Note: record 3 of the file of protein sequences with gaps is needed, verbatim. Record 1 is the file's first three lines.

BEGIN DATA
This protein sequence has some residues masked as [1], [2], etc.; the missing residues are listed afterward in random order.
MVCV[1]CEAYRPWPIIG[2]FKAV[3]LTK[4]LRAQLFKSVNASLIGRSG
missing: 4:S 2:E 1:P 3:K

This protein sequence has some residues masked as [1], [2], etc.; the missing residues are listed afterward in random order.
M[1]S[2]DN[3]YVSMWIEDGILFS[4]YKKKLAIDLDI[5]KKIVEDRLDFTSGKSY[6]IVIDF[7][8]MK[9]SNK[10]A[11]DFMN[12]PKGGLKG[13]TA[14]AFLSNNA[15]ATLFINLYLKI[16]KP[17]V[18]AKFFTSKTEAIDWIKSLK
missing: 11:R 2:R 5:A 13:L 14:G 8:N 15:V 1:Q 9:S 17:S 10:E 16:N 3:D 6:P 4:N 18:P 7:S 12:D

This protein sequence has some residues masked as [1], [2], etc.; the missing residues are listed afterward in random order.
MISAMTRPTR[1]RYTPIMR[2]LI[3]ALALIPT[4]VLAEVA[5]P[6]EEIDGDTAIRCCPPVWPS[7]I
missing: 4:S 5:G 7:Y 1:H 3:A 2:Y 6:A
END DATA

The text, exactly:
This protein sequence has some residues masked as [1], [2], etc.; the missing residues are listed afterward in random order.
MISAMTRPTR[1]RYTPIMR[2]LI[3]ALALIPT[4]VLAEVA[5]P[6]EEIDGDTAIRCCPPVWPS[7]I
missing: 4:S 5:G 7:Y 1:H 3:A 2:Y 6:A